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American chestnut (Castanea dentata) habitat modeling: identifying suitable sites for restoration in Shenandoah National Park, Virginia

dc.contributor.advisor Swenson, Jennifer J.
dc.contributor.author Santoro, Jennifer
dc.date.accessioned 2013-12-06T18:28:27Z
dc.date.available 2013-12-06T18:28:27Z
dc.date.issued 2013-12-06
dc.identifier.uri https://hdl.handle.net/10161/8176
dc.description.abstract Since 2008, The American Chestnut Foundation’s (TACF) Appalachian Trail MEGA-Transect Project has engaged citizen scientists to collect American chestnut occurrence data over the length of the Appalachian Trail. This data helps TACF to locate surviving trees for use in their breeding program and expand their knowledge of chestnuts across the East Coast. However, this dataset is limiting in that it considers only the ridge-top habitat of the trail. To remedy this, we conducted an extensive sampling of side-trails in Shenandoah National Park in order to study more diverse elevation and habitat gradients. Expanding the dataset allows us to draw more informed conclusions about habitat for surviving American chestnuts. To achieve this, I developed a series of species distribution models, including GLM, CART, and Maxent models, based on field observations and spatial data of environmental variables. These predictive distribution models were then combined to generate a comprehensive map of the most likely surviving American chestnut occurrence locations across Shenandoah National Park. Additionally, projections based on future climate were made for the Maxent model to 2050 and 2070 in order to see if habitat for surviving trees might shift in the face of climate warming. Overall, the three species distribution modeling techniques tended to agree on location, but not quantity, of suitable habitat for surviving chestnuts. All models found elevation, sand, and slope to be the most significant habitat predictors in Shenandoah. Climate change models produced only subtle range shifts; as a generalist species, American chestnuts may not face adverse effects of future climate warming. Mapping these results provides valuable information to both Shenandoah National Park and TACF as they continue to search for, study, and restore American chestnuts in the Appalachian forest.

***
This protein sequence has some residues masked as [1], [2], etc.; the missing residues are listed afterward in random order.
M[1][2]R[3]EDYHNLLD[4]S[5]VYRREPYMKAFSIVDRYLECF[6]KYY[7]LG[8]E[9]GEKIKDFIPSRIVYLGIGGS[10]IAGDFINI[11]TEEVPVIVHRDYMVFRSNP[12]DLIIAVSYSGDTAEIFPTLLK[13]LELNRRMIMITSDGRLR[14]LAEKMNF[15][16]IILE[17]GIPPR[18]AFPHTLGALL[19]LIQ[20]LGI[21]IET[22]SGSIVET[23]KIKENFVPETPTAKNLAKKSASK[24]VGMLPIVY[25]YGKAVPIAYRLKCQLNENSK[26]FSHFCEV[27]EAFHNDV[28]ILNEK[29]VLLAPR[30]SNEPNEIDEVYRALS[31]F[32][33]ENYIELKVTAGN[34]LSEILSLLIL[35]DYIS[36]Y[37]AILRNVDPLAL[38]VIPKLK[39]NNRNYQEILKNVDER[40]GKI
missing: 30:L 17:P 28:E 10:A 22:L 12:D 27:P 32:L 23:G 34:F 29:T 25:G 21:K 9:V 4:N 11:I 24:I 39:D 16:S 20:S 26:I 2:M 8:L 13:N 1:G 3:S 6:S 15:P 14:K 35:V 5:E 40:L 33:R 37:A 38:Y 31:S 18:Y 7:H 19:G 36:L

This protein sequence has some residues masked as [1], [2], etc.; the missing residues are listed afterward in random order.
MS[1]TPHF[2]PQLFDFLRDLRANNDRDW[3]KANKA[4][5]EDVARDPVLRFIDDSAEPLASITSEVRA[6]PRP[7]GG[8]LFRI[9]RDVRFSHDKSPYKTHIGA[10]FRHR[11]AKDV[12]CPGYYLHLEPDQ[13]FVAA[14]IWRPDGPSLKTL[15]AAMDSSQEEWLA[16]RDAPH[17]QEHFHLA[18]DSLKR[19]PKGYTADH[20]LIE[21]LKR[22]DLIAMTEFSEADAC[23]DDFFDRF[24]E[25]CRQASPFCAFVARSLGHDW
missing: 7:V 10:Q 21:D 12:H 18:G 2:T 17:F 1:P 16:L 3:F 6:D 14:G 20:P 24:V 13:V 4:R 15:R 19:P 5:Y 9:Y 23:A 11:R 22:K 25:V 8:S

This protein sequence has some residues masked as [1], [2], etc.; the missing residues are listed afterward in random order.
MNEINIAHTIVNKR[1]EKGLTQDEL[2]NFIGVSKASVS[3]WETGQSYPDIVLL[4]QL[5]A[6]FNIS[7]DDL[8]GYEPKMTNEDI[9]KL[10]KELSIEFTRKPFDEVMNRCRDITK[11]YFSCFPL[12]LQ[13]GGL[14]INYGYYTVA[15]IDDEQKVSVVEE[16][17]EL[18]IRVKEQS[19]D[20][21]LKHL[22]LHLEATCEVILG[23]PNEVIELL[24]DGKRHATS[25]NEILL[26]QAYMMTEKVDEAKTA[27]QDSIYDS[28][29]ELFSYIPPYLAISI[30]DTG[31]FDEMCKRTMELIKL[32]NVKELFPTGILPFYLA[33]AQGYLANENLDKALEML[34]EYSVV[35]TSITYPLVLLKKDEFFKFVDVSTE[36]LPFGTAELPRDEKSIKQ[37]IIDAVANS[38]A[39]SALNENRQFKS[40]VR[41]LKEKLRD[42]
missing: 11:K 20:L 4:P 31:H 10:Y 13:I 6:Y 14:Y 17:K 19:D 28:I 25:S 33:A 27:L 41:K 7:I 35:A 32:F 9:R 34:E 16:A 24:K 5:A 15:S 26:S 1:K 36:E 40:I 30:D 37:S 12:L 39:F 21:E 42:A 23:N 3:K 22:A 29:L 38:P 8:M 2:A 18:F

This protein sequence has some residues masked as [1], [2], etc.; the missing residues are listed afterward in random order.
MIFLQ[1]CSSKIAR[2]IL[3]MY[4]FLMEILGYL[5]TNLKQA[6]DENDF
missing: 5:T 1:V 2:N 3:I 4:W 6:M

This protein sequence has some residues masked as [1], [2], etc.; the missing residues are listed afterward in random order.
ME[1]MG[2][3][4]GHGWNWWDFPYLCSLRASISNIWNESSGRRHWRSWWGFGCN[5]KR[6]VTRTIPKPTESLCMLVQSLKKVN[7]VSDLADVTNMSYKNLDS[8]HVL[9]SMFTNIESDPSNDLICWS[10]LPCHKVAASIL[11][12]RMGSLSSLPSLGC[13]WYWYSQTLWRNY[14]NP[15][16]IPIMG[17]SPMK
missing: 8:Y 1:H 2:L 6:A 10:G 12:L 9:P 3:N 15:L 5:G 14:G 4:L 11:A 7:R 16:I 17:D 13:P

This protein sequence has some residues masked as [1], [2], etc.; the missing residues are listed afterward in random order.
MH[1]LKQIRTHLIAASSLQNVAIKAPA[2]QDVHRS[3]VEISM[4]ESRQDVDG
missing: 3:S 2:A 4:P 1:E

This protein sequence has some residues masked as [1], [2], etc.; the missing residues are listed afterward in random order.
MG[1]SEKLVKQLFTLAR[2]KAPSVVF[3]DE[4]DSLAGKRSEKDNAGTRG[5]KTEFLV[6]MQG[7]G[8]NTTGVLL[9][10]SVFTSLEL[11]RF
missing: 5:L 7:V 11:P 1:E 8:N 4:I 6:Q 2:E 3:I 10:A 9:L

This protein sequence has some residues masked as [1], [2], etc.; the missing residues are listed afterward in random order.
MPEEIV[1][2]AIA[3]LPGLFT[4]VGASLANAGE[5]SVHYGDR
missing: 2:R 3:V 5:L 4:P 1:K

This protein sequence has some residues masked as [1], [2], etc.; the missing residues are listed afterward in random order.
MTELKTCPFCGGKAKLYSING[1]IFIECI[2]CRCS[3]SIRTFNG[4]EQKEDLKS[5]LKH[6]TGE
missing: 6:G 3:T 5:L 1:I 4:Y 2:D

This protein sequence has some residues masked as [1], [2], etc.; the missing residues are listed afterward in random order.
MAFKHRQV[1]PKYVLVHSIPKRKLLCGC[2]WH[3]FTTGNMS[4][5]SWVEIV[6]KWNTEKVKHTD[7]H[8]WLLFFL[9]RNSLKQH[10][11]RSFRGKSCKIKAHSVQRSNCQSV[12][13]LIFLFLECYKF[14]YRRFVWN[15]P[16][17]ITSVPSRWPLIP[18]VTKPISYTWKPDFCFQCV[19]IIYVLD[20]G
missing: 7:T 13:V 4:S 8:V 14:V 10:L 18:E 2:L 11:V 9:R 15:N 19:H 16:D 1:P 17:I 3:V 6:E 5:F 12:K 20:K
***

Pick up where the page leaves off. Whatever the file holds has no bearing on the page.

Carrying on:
dc.language.iso en_US
dc.subject species distribution modeling
dc.subject American chestnut
dc.subject restoration
dc.subject climate modeling
dc.subject Maxent
dc.subject habiat suitability
dc.title American chestnut (Castanea dentata) habitat modeling: identifying suitable sites for restoration in Shenandoah National Park, Virginia
dc.type Master's project
dc.department Nicholas School of the Environment and Earth Sciences


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